"With news outlets treating the World Congress of Families as farcical ... attendees were simply being led to further distrust any information that did not come filtered through pro-life media channels."In the morning a young Christian couple with two small children in tow ran the gauntlet of protesters to get into the event. “Why are you bringing your children here, you bigots?!” several of the protesters shouted, as the police swept in and created a human wall to protect them. These children would remember this moment forever, but would they side with the angry people in funny clothes who hurled abuse at their parents? Predictably, within the conference, almost everyone seemed apprehensive around journalists. “A pretty young lady came and asked me about the protesters,” I heard one older man say to another. I could immediately tell he was talking about one of the journos. “I’m not going to play into their hands! What do they want me to say: ‘they’re all idiots’?” Many of the journalists who covered the conference did nothing to assuage such fears. When I checked my RSS feed to find stories from the conference, I sighed. One journalist had misrepresented anti-abortion activist Dr Angela Lanfranchi by suggesting that Lanfranchi had only cited studies involving rats to support her breast cancer-abortion link thesis in her speech. But Lanfranchi had presented a swath of research, including at least one recent study involving several hundred Chinese women. I was one of the only writers that had managed to stick it out until the final session, and now I realised that at least some of the conference-goers were using their phones to read how the press was reporting events. At the end of the last session, in which Larry D. Jacobs, managing director of the WCF, flippantly agreed that denying pain relief to Russian women was potentially a good idea, an audience member had taken the roving microphone and told all conference-goers that Lanfranchi’s session had been misreported. “This is the media ... destructive people ... everything they twist and turn!” two women sitting directly behind me lamented. The woman sitting behind me, believing I worked for the same online publication, peered at my notebook. She could see that the last note I had taken was "brushed off idea of pain relief being withheld to Russian women seeking abortion". “Are you going to report it like that?” she said. “Do you write for them?” With news outlets treating the World Congress of Families as farcical, as a setup for a series of jokes, attendees were simply being led to further distrust any information that did not come filtered through pro-life media channels. During one speech, a speaker mentioned The Sydney Morning Herald, to snickers from the audience. Another speaker sardonically urged journalists in the room to ask audience members whether they were afraid of being in a hall full of violent people. There was no major news publication conference attendees felt they could trust; The Australian predictably offered the most sympathetic coverage by running an AAP story that limited its coverage to the protest, with only fleeting mention of the content covered at the conference itself. When I made my way out of the World Congress of Families, all the police and protesters had left. Earlier, I’d spoken to Sam Castro from the Whistleblowers, Activists and Citizens Alliance, who had explained that the protesters’ intention was always to leave early. “We rid the event of every elected representative,” she said. “Our goals have already been achieved.” An elderly woman stepped out of the church compound, its gates now wide open, and looked at the graffiti that had been scribbled across the road. “Don’t knock it ‘til you’ve tried it”, somebody had written in red chalk. “Bigots are really shit,” somebody had written in green. She looked baffled. Noting that the protesters had left, the old woman smiled, perhaps assuming this meant they had been forcibly removed by the police. “We have won the victory in Jesus’ name,” she muttered, before shuffling off down the road, back to her car.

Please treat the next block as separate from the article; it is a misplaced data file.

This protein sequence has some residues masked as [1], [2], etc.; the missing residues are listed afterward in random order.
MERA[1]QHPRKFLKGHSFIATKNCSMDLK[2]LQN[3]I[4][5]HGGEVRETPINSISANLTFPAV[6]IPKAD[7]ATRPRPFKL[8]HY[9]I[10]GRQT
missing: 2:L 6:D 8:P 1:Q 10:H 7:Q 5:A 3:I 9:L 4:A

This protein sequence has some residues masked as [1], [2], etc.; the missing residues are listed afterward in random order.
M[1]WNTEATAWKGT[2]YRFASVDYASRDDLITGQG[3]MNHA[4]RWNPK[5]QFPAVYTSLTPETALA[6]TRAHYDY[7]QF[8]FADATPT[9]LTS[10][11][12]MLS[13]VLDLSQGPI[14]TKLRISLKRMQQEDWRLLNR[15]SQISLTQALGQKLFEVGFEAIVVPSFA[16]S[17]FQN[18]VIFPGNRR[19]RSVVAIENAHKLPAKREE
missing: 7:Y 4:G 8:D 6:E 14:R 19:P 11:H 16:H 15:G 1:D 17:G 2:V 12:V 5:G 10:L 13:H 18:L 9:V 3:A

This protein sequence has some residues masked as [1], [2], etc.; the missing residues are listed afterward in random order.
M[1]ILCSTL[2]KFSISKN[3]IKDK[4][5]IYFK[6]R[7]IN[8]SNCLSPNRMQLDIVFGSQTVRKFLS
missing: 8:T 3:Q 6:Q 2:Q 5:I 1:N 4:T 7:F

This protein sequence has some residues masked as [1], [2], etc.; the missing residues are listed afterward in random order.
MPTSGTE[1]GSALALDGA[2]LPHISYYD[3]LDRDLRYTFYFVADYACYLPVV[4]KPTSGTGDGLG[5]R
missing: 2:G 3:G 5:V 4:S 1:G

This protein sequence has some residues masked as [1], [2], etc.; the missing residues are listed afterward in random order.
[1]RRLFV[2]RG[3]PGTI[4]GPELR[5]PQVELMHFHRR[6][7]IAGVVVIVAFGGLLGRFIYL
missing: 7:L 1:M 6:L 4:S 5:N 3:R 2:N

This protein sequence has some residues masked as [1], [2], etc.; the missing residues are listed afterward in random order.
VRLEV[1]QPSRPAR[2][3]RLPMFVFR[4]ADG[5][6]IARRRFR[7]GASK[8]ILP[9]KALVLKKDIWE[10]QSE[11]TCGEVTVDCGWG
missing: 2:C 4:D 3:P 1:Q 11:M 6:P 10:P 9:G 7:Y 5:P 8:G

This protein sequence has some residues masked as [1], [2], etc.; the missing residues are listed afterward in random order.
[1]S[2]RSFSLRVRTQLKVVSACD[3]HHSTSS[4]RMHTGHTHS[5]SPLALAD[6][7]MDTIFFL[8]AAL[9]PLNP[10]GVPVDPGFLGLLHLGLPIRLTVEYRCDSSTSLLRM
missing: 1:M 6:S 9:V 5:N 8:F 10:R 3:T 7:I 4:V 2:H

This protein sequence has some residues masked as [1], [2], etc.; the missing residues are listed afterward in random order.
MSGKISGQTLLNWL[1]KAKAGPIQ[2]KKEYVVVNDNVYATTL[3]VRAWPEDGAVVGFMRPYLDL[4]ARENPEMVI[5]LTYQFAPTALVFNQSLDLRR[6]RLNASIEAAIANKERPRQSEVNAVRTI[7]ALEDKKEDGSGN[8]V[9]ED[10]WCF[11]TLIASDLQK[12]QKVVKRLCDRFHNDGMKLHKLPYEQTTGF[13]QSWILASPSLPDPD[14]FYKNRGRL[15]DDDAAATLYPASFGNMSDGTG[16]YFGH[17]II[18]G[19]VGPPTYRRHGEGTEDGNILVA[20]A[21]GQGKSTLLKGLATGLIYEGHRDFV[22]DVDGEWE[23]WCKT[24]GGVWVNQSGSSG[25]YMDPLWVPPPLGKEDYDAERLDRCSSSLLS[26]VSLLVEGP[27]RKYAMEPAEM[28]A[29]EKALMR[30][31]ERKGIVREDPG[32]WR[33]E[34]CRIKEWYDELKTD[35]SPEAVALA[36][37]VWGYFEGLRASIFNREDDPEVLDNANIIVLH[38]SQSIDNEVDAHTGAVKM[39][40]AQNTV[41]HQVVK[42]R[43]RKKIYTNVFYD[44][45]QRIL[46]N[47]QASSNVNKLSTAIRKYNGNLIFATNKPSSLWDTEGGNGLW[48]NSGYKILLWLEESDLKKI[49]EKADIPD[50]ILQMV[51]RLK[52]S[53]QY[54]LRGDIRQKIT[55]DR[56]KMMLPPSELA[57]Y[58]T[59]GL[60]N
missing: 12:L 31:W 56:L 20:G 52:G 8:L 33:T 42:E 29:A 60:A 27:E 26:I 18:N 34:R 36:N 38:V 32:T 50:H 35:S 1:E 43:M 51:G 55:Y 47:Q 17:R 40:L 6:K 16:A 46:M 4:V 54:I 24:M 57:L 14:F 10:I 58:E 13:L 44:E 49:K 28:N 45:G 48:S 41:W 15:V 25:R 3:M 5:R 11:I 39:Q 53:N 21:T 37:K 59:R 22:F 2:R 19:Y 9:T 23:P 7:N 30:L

Little common ground and less understanding at pro-life conference
Freelance writer Connor Tomas O'Brien attended the World Congress of Families. He discovered angry protesters and outraged attendees -- with neither side willing to give an inch.